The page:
What Does The New Testament Say About The Worship Assembly?


When we meet this basic requirement for assembling in fellowship with the Lord, our worship must be directed only toward God the Father, His Son Jesus Christ, and His Holy Spirit. (Mark 12:29 and 30, John 10:30, and II Corinthians 3:17)

Our worship arises out of our own faith and love toward the Lord, in complete submission to His will, where we strive to please Him, and not ourselves. (I John 5:1 through 3, and Matthew 7:21 through 23)

Jesus told the Samaritan woman that our worship must be in spirit and truth; God is Spirit, therefore our own spirit should be in fellowship with His Spirit. (John 4:23 and 24, and Romans 8:9 and 16)

And our worship is based on the truth that is found only in the Word of God given to us by the Holy Spirit; we cannot dream up our own ideas as to what we think worship should be. (John 17:17, I Peter 1:12, and John 8:31 and 32)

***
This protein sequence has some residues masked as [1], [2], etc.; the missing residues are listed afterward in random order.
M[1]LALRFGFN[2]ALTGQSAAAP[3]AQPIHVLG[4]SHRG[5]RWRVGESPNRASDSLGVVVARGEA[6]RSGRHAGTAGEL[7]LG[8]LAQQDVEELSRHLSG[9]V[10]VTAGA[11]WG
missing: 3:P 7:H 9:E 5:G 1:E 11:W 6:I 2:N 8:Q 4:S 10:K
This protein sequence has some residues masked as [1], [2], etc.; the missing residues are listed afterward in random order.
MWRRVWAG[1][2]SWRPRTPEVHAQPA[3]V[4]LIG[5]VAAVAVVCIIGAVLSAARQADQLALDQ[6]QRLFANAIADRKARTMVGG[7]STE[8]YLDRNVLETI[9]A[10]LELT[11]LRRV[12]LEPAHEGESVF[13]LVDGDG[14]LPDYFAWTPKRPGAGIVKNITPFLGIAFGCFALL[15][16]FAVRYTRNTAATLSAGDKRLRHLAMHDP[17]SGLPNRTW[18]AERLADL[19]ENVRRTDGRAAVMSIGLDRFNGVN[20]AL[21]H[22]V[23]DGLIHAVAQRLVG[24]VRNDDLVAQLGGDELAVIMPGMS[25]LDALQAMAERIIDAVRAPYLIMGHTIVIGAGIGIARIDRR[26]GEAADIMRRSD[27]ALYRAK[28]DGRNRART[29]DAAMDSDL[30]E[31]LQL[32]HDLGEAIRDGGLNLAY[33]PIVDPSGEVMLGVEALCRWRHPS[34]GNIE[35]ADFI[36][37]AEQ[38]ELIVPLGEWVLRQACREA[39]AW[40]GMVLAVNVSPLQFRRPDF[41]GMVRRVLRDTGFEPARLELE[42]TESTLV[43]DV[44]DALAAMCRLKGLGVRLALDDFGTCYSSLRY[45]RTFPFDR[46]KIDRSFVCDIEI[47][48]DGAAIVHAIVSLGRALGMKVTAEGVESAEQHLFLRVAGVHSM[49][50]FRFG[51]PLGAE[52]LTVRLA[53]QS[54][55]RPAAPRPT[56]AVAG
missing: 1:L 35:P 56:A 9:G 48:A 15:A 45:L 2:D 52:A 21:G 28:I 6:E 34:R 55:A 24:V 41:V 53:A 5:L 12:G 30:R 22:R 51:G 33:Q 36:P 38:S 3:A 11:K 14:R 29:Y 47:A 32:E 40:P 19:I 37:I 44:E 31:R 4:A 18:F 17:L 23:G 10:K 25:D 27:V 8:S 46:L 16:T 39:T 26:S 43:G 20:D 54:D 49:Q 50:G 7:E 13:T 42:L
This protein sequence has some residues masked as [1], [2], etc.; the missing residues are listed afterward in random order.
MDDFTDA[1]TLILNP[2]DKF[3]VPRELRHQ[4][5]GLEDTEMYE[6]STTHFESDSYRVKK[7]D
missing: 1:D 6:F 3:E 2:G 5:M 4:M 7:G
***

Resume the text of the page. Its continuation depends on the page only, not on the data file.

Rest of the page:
The New Testament contains the commands of Jesus Christ and His apostles regarding our worship, and it provides all of the examples we need of the practices of the first-century church while they were still under the direction of the apostles. (John 14:26, I John 5:13, and Galatians 1:11 and 12)

We are cautioned that our worship should be done peacefully, without confusion, decently, and in order, and even though we are all equal spiritually, women may not take the lead in the worship assembly.

(I Corinthians 14:33 through 40, Galatians 3:28, and I Timothy 2:11 and 12)

Breaking Bread on the First Day of the Week

One of the common elements of worship in the New Testament church was their practice of coming together on the first day of the week, which John called “the Lord’s Day”. (I Corinthians 16:2, Acts 2:1, and Revelation 1:10)

This is the very day that Jesus was raised from the dead, and it was on the evening of this same day that His disciples first began to assemble together. (Luke 24:1 through 7, and John 20:19)

It is apparent that the reason the body of Christ came together on the first day of the week was to “break bread”, that is, to partake of the Lord’s Supper. (Acts 20:7)

They did this in obedience to the command that Jesus gave at His last Passover meal when His apostles ate the unleavened bread and drank the fruit of the vine in remembrance of the body and blood He would sacrifice as payment for our sins. (I Corinthians 11:23 through 26, and I John 2:2)